The Ardahan fortress, also known as “Shaitan Kale” or “Devil’s Castle,” is a historical site located in the Ardahan province of northeastern modern Turkey (Historical Armenia). While the exact date of its construction is unknown, the architectural features of the fortress and surrounding ancient settlements suggest a connection to the Kingdom of Van (Urartu-Armenia), which existed between the 9th and 6th centuries BC.
The Kingdom of Van, or Urartu, was a powerful Iron Age kingdom centered around Lake Van in what is now modern-day Turkey, Armenia, and Iran. The Urartian civilization was known for its architecture, engineering, and artistic expertise. The architectural style of the Ardahan fortress, as well as the remains of the ancient settlements in the area, could be indicative of Urartian influence.
The residents of the area, mainly Turks and Kurds, refer to the fortress as “Shaitan Kale” or “Devil’s Castle” due to the mysterious nature of its origins and the legends surrounding it. It is believed that the name may have been derived from the legends of supernatural forces or events that took place at the site.
Further research and archaeological investigations could shed more light on the precise date of the fortress’s construction and the extent of the connection between the Ardahan fortress and the Kingdom of Van.
Information about the Ardahan fortress and nearby settlements is scarce. However, it’s important to note that the history of the region has been shaped by various civilizations and empires, which could explain the population’s movement from the fortress city to the foot of the mountains in the 9th century.
The Ardahan region has been under the control of different empires throughout history, including the Kingdom of Van, the Medes, the Persians, the Romans, the Byzantines, the Seljuks, the Georgian Kingdom, and the Ottoman Empire. With each change in power, the region would have undergone various transformations and adaptations, including shifts in population and urban development.
The movement of the population from the fortress city of Ardahan to the wide, flat area at the foot of the mountains might be due to several factors. It is possible that the residents were seeking more arable land for agriculture, better access to resources like water, or improved trade routes. Additionally, changing political or military situations might have influenced the relocation, as living at the foot of the mountains could provide better protection from potential invasions or conflicts.
Although it is difficult to pinpoint the exact reasons for the population shift in the 9th century without more information, it is clear that the Ardahan region has a complex history that has been shaped by various influences over time. Further archaeological research and historical analysis could help uncover more details about the Ardahan fortress and the history of the surrounding settlements.
Ardahan played a significant role as a trade hub during the 9th and 10th centuries, linking the Arab caliphates to the states of the Black Sea region. This strategic location made Ardahan an important commercial and cultural center during that period.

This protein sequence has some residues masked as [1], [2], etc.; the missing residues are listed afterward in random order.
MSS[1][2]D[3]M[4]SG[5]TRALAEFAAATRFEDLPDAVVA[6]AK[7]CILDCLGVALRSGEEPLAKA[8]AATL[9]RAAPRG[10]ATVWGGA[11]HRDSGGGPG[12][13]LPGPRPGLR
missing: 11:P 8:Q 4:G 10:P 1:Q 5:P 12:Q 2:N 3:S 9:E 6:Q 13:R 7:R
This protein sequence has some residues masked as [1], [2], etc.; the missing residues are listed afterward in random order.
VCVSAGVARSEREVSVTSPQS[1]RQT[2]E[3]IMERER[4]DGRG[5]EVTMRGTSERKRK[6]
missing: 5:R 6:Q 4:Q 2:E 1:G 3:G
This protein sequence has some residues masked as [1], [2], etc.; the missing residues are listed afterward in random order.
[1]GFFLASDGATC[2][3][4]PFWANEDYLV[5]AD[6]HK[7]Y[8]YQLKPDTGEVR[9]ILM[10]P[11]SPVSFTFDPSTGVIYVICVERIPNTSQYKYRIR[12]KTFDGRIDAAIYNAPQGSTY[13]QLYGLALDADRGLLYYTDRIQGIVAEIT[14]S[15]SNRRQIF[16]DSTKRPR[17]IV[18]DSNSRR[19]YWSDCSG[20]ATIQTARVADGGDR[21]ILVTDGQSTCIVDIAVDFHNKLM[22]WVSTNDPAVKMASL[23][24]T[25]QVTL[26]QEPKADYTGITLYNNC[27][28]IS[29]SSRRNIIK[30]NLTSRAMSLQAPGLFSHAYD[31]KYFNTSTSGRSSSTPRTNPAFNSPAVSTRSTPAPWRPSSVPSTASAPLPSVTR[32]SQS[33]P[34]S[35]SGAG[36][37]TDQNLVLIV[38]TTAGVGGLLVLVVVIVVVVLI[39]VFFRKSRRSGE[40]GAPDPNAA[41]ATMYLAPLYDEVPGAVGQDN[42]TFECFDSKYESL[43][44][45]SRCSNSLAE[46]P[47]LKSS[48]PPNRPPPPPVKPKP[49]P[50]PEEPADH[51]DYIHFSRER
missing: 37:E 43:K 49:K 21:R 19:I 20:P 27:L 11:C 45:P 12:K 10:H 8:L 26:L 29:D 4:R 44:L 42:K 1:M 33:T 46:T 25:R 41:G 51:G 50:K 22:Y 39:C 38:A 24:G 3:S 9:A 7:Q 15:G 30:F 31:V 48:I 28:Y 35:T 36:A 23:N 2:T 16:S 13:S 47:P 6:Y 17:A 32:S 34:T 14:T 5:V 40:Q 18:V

In the 11th century, the region experienced a series of invasions and conquests, including the arrival of the Seljuks and later, the Tatar-Mongols. The Tatar-Mongols captured the Ardahan fortress in 1236, further altering the political landscape of the area.
By the 14th century, the region underwent another significant change when the Ottoman Empire, under the rule of Sultan Suleiman I, gained control of the Ardahan district. This marked the beginning of a new era in the region’s history, as it became part of the vast and powerful Ottoman Empire. The Ottomans maintained control over Ardahan for several centuries, until the early 20th century when the region was contested during World War I and the Turkish War of Independence.
Following the Treaty of Kars in 1921, Ardahan became part of the Republic of Turkey. Today, the region’s rich and diverse history is reflected in its cultural heritage, including the Ardahan fortress and the surrounding settlements.
In 1828, during the Russo-Turkish War (1828-1829), Russian troops took control of the Ardahan fortress, liberating it from the Ottomans. As a result, the region became part of the Russian Empire, and it remained so until the end of World War I.
During this time, the Armenian population in the region increased, as they were encouraged to settle in the area. However, the political situation changed drastically after World War I, when the Russian Empire collapsed and the region became contested once again. The Treaty of Kars in 1921, which involved Russia, Turkey, and the newly-formed republics of Armenia, Azerbaijan, and Georgia, established the new borders between these nations.
As a result of the treaty and the tumultuous events leading up to it, the Ardahan district was returned to Turkey. Tragically, the Armenian population in the region faced violence and persecution during this time. Many were killed, while others were forced to flee, seeking refuge in Eastern Armenia and Georgia.
The complex history of the Ardahan region, including the fortress, reflects the broader historical events in the Caucasus and Armenian Highland throughout the 19th and 20th centuries. The Ardahan fortress, as well as the stories of the people who lived in the region, serve as reminders of the region’s turbulent past and the ongoing importance of understanding and preserving its cultural heritage.
Image by Александр Бакулин